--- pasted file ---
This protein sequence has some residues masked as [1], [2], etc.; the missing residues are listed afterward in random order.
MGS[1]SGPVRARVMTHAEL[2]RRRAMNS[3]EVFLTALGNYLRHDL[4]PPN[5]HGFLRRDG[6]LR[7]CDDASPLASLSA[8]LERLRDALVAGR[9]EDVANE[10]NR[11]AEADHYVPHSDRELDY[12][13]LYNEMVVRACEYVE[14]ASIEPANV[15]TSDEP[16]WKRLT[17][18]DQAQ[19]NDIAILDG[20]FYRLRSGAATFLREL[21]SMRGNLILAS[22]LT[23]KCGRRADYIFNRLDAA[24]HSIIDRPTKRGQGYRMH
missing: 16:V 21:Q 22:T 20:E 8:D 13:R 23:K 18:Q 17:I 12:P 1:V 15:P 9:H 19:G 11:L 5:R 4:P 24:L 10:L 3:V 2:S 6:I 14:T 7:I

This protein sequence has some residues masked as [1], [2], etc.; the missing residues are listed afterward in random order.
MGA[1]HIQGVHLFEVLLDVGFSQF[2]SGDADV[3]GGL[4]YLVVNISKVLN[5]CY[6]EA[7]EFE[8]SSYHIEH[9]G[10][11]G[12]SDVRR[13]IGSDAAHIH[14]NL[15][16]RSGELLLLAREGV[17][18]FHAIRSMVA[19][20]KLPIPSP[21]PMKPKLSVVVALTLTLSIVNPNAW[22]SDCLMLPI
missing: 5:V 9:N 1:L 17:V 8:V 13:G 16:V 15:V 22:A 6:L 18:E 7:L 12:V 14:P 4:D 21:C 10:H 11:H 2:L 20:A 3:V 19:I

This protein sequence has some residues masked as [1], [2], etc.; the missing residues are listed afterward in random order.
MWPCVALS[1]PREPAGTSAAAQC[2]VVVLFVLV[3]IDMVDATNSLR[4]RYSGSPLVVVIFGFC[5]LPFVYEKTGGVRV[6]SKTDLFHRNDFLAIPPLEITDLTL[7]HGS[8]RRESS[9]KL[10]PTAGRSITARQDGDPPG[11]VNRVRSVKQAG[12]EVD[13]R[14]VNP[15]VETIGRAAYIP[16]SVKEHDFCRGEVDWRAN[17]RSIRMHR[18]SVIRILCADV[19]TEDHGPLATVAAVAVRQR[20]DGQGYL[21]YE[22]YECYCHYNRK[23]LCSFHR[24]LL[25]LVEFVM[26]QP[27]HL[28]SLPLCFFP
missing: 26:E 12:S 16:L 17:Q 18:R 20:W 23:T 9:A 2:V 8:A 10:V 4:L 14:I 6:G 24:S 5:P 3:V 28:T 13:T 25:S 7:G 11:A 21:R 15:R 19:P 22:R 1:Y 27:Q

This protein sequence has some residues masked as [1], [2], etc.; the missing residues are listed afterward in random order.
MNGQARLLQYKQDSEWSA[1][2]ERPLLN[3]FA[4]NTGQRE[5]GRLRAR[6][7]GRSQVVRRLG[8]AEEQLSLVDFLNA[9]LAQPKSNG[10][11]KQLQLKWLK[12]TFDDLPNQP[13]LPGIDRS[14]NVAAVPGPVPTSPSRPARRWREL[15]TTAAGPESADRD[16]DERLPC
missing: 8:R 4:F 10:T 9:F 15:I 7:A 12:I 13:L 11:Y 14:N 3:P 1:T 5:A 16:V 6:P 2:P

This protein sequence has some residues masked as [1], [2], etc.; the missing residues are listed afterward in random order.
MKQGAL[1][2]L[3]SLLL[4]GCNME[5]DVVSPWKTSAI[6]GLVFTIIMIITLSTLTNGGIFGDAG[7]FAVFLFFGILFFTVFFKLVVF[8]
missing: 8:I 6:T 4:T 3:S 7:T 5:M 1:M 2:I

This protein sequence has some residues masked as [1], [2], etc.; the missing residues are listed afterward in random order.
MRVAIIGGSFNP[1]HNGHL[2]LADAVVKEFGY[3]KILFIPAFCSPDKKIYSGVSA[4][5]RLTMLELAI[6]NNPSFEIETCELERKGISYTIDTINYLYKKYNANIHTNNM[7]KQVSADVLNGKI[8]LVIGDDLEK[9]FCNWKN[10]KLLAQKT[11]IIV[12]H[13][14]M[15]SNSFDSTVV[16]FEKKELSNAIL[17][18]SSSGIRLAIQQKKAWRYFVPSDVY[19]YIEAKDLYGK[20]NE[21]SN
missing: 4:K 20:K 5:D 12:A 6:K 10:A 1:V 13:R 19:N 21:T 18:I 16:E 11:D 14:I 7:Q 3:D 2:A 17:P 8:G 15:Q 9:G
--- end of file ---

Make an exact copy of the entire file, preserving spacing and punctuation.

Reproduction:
This protein sequence has some residues masked as [1], [2], etc.; the missing residues are listed afterward in random order.
MGS[1]SGPVRARVMTHAEL[2]RRRAMNS[3]EVFLTALGNYLRHDL[4]PPN[5]HGFLRRDG[6]LR[7]CDDASPLASLSA[8]LERLRDALVAGR[9]EDVANE[10]NR[11]AEADHYVPHSDRELDY[12][13]LYNEMVVRACEYVE[14]ASIEPANV[15]TSDEP[16]WKRLT[17][18]DQAQ[19]NDIAILDG[20]FYRLRSGAATFLREL[21]SMRGNLILAS[22]LT[23]KCGRRADYIFNRLDAA[24]HSIIDRPTKRGQGYRMH
missing: 16:V 21:Q 22:T 20:E 8:D 13:R 23:K 18:Q 17:I 12:P 1:V 15:P 9:H 19:G 11:L 5:R 4:P 24:L 10:L 3:V 2:S 6:I 14:T 7:I

This protein sequence has some residues masked as [1], [2], etc.; the missing residues are listed afterward in random order.
MGA[1]HIQGVHLFEVLLDVGFSQF[2]SGDADV[3]GGL[4]YLVVNISKVLN[5]CY[6]EA[7]EFE[8]SSYHIEH[9]G[10][11]G[12]SDVRR[13]IGSDAAHIH[14]NL[15][16]RSGELLLLAREGV[17][18]FHAIRSMVA[19][20]KLPIPSP[21]PMKPKLSVVVALTLTLSIVNPNAW[22]SDCLMLPI
missing: 5:V 9:N 1:L 17:V 8:V 13:G 16:V 15:V 22:A 6:L 18:E 7:L 12:V 14:P 4:D 21:C 10:H 11:H 2:L 20:A 3:V 19:I

This protein sequence has some residues masked as [1], [2], etc.; the missing residues are listed afterward in random order.
MWPCVALS[1]PREPAGTSAAAQC[2]VVVLFVLV[3]IDMVDATNSLR[4]RYSGSPLVVVIFGFC[5]LPFVYEKTGGVRV[6]SKTDLFHRNDFLAIPPLEITDLTL[7]HGS[8]RRESS[9]KL[10]PTAGRSITARQDGDPPG[11]VNRVRSVKQAG[12]EVD[13]R[14]VNP[15]VETIGRAAYIP[16]SVKEHDFCRGEVDWRAN[17]RSIRMHR[18]SVIRILCADV[19]TEDHGPLATVAAVAVRQR[20]DGQGYL[21]YE[22]YECYCHYNRK[23]LCSFHR[24]LL[25]LVEFVM[26]QP[27]HL[28]SLPLCFFP
missing: 26:E 12:S 16:L 17:Q 18:R 20:W 23:T 9:A 2:V 8:A 10:V 4:L 14:I 6:G 24:S 5:P 3:V 28:T 13:T 25:S 7:G 11:A 21:R 15:R 19:P 22:R 1:Y 27:Q

This protein sequence has some residues masked as [1], [2], etc.; the missing residues are listed afterward in random order.
MNGQARLLQYKQDSEWSA[1][2]ERPLLN[3]FA[4]NTGQRE[5]GRLRAR[6][7]GRSQVVRRLG[8]AEEQLSLVDFLNA[9]LAQPKSNG[10][11]KQLQLKWLK[12]TFDDLPNQP[13]LPGIDRS[14]NVAAVPGPVPTSPSRPARRWREL[15]TTAAGPESADRD[16]DERLPC
missing: 8:R 4:F 10:T 9:F 15:I 7:A 12:I 13:L 11:Y 14:N 3:P 1:T 5:A 16:V 6:P 2:P

This protein sequence has some residues masked as [1], [2], etc.; the missing residues are listed afterward in random order.
MKQGAL[1][2]L[3]SLLL[4]GCNME[5]DVVSPWKTSAI[6]GLVFTIIMIITLSTLTNGGIFGDAG[7]FAVFLFFGILFFTVFFKLVVF[8]
missing: 8:I 6:T 4:T 3:S 7:T 5:M 1:M 2:I

This protein sequence has some residues masked as [1], [2], etc.; the missing residues are listed afterward in random order.
MRVAIIGGSFNP[1]HNGHL[2]LADAVVKEFGY[3]KILFIPAFCSPDKKIYSGVSA[4][5]RLTMLELAI[6]NNPSFEIETCELERKGISYTIDTINYLYKKYNANIHTNNM[7]KQVSADVLNGKI[8]LVIGDDLEK[9]FCNWKN[10]KLLAQKT[11]IIV[12]H[13][14]M[15]SNSFDSTVV[16]FEKKELSNAIL[17][18]SSSGIRLAIQQKKAWRYFVPSDVY[19]YIEAKDLYGK[20]NE[21]SN
missing: 4:K 20:K 5:D 12:A 6:K 10:A 1:V 13:R 19:N 21:T 18:I 16:E 11:D 14:I 7:Q 3:D 2:A 17:P 8:G 15:Q 9:G